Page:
Literary Scholar Andrew H. Miller On Solitude As a Common Bond

Andrew H. Miller's On Not Being Someone Else considers how contemplating other possibilities for one's life is a way of creating meaning in the life one leads.


Fransancisco's "This Woman's Work" Cover Is Inspired By Heartache (premiere)

Indie-folk brothers Fransancisco dedicate their take on Kate Bush's "This Woman's Work" to all mothers who have lost a child.


Rodd Rathjen Discusses 'Buoyancy', His Film About Modern Slavery

Rodd Rathjen's directorial feature debut, Buoyancy, seeks to give a voice to the voiceless men and boys who are victims of slavery in Southeast Asia.


Hear the New, Classic Pop of the Parson Red Heads' "Turn Around" (premiere)

The Parson Red Heads' "Turn Around" is a pop tune, but pop as heard through ears more attuned to AM radio's glory days rather than streaming playlists and studio trickery.


Blitzen Trapper on the Afterlife, Schizophrenia, Civil Unrest and Our Place in the Cosmos

Influenced by the Tibetan Book of the Dead, Blitzen Trapper's new album Holy Smokes, Future Jokes plumbs the comedic horror of the human condition.

Love in the Time of Coronavirus

Fire in the Time of Coronavirus

If we venture out our front door we might inhale both a deadly virus and pinpoint flakes of ash. If we turn back in fear we may no longer have a door behind us.


Sufjan Stevens' 'The Ascension' Is Mostly Captivating

Even though Sufjan Stevens' The Ascension is sometimes too formulaic or trivial to linger, it's still a very good, enjoyable effort.

Jordan Blum

Chris Smither's "What I Do" Is an Honest Response to Old Questions (premiere + interview)

How does Chris Smither play guitar that way? What impact does New Orleans have on his music? He might not be able to answer those questions directly but he can sure write a song about it.


Sally Anne Morgan Invites Us Into a Metaphorical Safe Space on 'Thread'

With Thread, Sally Anne Morgan shows that traditional folk music is not to be smothered in revivalist praise. It's simply there as a seed with which to plant new gardens.


Godcaster Make the Psych/Funk/Hard Rock Debut of the Year

Godcaster's Long Haired Locusts is a swirling, sloppy mess of guitars, drums, flutes, synths, and apparently whatever else the band had on hand in their Philly basement. It's a highly entertaining and listenable album.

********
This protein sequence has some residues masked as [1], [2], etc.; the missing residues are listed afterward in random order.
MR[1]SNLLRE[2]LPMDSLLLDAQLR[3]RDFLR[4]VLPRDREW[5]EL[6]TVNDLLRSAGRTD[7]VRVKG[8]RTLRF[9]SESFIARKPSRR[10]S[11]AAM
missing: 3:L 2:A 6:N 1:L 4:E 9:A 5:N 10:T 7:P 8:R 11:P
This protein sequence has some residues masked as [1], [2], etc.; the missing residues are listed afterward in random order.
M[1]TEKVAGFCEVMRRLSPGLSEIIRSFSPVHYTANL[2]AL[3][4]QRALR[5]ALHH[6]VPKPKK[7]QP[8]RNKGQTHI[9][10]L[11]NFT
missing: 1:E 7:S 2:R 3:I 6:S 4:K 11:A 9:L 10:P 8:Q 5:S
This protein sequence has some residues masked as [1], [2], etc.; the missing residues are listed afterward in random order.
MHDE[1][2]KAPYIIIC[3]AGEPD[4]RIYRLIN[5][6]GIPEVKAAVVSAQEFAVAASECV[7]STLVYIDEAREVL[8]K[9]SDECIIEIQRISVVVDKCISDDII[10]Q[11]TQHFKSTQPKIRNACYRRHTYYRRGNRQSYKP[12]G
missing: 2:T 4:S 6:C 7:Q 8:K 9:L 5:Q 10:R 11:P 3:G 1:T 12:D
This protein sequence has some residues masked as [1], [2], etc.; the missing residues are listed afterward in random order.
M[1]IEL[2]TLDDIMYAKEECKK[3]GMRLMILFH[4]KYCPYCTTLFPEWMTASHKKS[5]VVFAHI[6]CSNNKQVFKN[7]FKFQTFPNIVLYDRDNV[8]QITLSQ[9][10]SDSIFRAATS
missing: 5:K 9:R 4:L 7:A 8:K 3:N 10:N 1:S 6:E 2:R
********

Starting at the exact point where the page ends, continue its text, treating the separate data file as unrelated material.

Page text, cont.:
What 'O Brother, Where Art Thou?' Gets Right (and Wrong) About America

Telling the tale of the cyclops through the lens of high and low culture, in O'Brother, Where Art Thou? the Coens hammer home a fatalistic criticism about the ways that commerce, violence, and cosmetic Christianity prevail in American society .


The Dance of Male Forms in Denis' 'Beau travail'

Claire Denis' masterwork of cinematic poetry, Beau travail, is a cinematic ballet that tracks through tone and style the sublimation of violent masculine complexes into the silent convulsions of male angst.


The Cradle's 'Laughing in My Sleep' Is an Off-kilter Reflection of Musical Curiosity

The Cradle's Paco Cathcart has curated a thoughtfully multifarious album. Laughing in My Sleep is an impressive collection of 21 tracks, each unapologetic in their rejection of expectations.


Tobin Sprout Goes Americana on 'Empty Horses'

During the heyday of Guided By Voices, Tobin Sprout wasn't afraid to be absurd amongst all that fuzz. Sprout's new album, Empty Horses, is not the Tobin Sprout we know.


'All In: The Fight for Democracy' Spotlights America's Current Voting Restrictions as Jim Crow 2.0

Featuring an ebullient and combative Stacey Abrams, All In: The Fight for Democracy shows just how determined anti-democratic forces are to ensure that certain groups don't get access to the voting booth.


'Transgender Street Legend Vol. 2' Finds Left at London "At My Peak and Still Rising"

"[Pandemic lockdown] has been a detriment to many people's mental health," notes Nat Puff (aka Left at London) around her incendiary, politically-charged new album, "but goddamn it if I haven't been making some bops here and there!"


Daniel Romano's 'How Ill Thy World Is Ordered' Is His Ninth LP of 2020 and It's Glorious

No, this is isn't a typo. Daniel Romano's How Ill Thy World Is Ordered is his ninth full-length release of 2020, and it's a genre-busting thrill ride.


The Masonic Travelers Offer Stirring Rendition of "Rock My Soul" (premiere)

The Last Shall Be First: the JCR Records Story, Volume 1 captures the sacred soul of Memphis in the 1970s and features a wide range of largely forgotten artists waiting to be rediscovered. Hear the Masonic Travelers "Rock My Soul".

Collapse Expand Reviews

Collapse Expand Features

PM Picks
Collapse Expand Pm Picks

© 1999-2020 All rights reserved.
PopMatters is wholly independent, women-owned and operated.